Amazon KDP (Kindle Direct Publishing) has deposited twenty seven cents into my bank account. Yeah, I know, but it’s a start.
I am a screenwriter, but I chose to publish a few of my screenplays as e-books. I am still learning the mechanics of converting screenplay files into book files. The format appears a little wonky depending upon which electronic device you read with. I am sure I will figure it out eventually.
In the meantime, here is a link to my latest effort.
300 Million People Use WeChat To Text With Strangers, But Most Americans Probably Haven’t Heard Of It
WeChat is a multipurpose messaging app made by Chinese Internet portal company Tencent. The app’s popularity is soaring overseas. WeChat launched in October 2010 and had about 5 million users by May 2011. By January 2013, it had exploded to 300 million users, according to Tech In Asia.
The app has a startling array of features. Users can make video calls and hold live chats with friends, host group chats, scan for strangers to talk to nearby, and so much more. Rumors have been circulating that the app could gain a new shopping feature in the future too, which could be a huge potential revenue generator for Tencent. (more)
In China, many buildings don’t have a fourth floor. Or a fourteenth floor. Or a twenty fourth floor. You see, the Chinese word for the number four sounds a lot like the Chinese word for death. Don’t laugh; a lot of western hotels don’t have a thirteenth floor!
Chinese cultural tradition shuns the mention of death. I’ve heard stories of Chinese families who avoid telling elderly parents about the death of a family member, carrying on a pretense about that member being very busy and away on an extended trip, etc.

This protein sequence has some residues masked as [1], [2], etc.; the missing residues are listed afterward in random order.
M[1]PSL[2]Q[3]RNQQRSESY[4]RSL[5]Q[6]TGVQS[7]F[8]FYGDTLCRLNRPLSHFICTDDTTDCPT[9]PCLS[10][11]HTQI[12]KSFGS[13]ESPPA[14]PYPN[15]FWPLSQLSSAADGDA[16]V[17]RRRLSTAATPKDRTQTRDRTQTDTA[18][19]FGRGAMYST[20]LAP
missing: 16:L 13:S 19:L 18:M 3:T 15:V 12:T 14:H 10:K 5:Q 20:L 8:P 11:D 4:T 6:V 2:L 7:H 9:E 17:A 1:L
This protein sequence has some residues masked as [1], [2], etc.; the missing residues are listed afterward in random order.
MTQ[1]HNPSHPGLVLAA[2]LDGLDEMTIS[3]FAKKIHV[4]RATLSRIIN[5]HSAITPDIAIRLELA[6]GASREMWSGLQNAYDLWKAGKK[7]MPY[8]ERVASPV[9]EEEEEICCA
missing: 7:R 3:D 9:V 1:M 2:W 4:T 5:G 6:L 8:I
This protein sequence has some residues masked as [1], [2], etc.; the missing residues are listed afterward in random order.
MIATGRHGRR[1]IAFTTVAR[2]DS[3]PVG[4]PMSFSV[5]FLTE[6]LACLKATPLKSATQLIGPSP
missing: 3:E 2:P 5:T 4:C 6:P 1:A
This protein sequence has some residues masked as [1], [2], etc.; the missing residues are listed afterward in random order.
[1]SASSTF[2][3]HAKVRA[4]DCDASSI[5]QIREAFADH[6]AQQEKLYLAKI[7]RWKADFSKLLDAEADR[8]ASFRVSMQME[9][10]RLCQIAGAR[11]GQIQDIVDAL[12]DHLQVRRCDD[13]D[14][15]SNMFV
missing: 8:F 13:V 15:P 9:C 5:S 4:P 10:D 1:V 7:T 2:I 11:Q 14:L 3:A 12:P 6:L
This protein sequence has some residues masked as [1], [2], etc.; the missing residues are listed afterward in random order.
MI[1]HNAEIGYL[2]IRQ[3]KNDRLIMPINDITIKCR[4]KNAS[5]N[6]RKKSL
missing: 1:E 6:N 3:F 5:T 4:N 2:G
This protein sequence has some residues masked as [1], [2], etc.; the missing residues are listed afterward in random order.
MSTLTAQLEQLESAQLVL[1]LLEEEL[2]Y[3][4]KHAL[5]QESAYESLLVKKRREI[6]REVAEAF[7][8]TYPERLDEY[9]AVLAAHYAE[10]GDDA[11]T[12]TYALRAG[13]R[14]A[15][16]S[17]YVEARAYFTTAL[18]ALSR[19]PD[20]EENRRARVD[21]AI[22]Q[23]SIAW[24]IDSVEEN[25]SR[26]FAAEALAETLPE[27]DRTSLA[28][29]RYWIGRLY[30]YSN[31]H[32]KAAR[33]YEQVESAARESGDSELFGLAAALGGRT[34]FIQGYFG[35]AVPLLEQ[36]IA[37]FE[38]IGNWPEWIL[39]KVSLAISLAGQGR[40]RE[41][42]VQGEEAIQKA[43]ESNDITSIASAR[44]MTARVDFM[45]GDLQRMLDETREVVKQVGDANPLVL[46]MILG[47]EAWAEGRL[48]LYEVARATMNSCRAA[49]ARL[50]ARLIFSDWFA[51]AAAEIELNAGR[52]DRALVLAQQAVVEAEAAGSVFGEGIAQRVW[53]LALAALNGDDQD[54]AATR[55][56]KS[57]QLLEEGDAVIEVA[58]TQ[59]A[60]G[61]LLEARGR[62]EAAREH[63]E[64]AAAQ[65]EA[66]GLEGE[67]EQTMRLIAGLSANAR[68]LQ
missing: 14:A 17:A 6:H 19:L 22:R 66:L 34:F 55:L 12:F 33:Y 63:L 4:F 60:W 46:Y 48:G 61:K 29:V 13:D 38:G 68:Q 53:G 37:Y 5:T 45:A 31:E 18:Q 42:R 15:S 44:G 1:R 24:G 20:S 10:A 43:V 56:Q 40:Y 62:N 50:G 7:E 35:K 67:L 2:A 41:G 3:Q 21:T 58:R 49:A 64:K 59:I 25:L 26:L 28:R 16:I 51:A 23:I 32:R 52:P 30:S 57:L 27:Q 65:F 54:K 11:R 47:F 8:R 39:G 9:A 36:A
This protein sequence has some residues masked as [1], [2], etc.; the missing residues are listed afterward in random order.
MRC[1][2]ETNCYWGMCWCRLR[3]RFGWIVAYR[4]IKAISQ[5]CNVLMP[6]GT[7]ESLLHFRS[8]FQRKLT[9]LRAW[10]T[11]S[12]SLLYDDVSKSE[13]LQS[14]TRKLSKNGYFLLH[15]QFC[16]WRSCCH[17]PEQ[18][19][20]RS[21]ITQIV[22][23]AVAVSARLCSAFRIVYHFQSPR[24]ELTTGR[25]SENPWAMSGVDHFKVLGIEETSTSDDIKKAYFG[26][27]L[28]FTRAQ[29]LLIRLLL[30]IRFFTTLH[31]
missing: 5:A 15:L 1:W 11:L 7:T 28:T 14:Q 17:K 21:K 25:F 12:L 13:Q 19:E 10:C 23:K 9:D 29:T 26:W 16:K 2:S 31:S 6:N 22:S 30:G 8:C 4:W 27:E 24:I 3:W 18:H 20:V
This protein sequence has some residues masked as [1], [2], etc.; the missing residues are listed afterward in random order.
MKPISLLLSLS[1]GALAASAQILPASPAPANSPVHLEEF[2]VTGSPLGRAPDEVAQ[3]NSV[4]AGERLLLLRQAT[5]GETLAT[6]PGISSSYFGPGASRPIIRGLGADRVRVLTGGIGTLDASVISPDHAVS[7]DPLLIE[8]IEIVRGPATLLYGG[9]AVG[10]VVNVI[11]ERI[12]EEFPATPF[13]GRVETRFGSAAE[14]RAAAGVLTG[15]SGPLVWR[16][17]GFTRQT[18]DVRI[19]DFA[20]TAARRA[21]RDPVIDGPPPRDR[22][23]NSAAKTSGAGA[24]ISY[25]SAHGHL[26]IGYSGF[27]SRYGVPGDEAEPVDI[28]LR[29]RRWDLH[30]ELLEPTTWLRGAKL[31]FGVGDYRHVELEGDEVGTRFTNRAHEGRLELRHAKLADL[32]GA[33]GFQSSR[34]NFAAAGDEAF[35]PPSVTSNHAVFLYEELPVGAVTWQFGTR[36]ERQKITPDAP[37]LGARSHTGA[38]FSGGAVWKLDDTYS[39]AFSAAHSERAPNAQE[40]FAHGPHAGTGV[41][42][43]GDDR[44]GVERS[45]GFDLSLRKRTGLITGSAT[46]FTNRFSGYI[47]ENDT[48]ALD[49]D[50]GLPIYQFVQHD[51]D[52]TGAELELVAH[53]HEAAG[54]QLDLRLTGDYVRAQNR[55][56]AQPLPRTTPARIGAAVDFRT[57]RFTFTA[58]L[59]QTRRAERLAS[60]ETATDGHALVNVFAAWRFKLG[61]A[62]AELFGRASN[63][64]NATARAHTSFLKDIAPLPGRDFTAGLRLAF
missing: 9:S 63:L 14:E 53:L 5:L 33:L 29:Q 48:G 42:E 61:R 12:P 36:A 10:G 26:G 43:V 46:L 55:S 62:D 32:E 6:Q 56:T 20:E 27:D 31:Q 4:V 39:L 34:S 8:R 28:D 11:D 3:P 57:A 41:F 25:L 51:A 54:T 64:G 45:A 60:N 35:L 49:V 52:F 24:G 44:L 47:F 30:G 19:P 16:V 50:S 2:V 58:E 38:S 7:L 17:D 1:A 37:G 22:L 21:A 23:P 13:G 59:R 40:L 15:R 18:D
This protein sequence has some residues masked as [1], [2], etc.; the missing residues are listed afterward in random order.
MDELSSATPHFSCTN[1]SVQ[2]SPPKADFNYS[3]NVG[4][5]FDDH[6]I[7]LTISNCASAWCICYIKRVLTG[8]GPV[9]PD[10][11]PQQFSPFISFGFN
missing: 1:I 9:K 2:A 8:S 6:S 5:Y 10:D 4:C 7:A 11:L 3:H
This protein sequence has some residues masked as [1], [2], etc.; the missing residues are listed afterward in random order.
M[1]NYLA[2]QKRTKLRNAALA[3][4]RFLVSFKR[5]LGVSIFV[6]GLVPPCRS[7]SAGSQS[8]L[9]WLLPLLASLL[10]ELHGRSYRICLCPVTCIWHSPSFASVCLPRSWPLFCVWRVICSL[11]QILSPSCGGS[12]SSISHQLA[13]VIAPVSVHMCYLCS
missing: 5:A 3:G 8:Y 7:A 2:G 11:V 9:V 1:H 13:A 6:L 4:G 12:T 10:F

Anyway, I stumbled upon this video of a proposed project on www.jue.so which is a Chinese version of Kickstarter. There are English subtitles, by the way:
Got an idea for a blockbuster movie rattling around in your head? Ever told yourself you’d sit down, write that screenplay and send it off to Hollywood? Although it’s not as simple as it sounds, it’s for sure they don’t give out any Oscars for “good intentions!” Here are some tips to help you get started writing your first screenplay.
Unless you’re writing for a very avant-garde audience, all stories have a beginning, a middle and an end. Since movies generally last about two hours, you should think in terms of your beginning (introduction) lasting about 30 minutes, your middle (development) lasting about 60 minutes, and your end (conclusion) lasting about 30 minutes.
As a rule of thumb, one written page of script is equal to about one minute of action on the screen. Your finished screenplay should be more than 90 pages and less than 120 pages in length.
Screenplays must follow an industry standard format. Fortunately, formatting software is available. Some of it is even free. The beauty of this software is, when you edit or rewrite, it will automatically re-format for you. Check out the Internet for more information on screenplay software.
One method for getting started is with note cards. As you visualize each scene, jot down as much information as you need to remember it. You can arrange and re-arrange the order of scenes in this way.
The moment you create something you have an automatic copyright which is called the statutory copyright. You shouldn’t worry too much about someone stealing your ideas. However, once you have completed your first draft you should register your screenplay at the very least. Check out the Internet for more information on screenplay copyright and registration.
It’s called a movie for a reason. Fill your screenplay with action words and only as much explanation as needed to paint a scene in the director’s mind. Less is more.
Listen to the way people talk. Often, a conversation does not follow a straight path. Try to mimic this in your dialogue while still getting the story told. Again, less is more.
Tips and warnings:
You can read examples of famous and not-so-famous scripts on the Internet for free.
Once your masterpiece is completed you may want to let family and friends read it. Unless you’re related to a famous Hollywood executive, take what they say with a dose of salt. And if you do know a famous Hollywood exec, why are you reading this?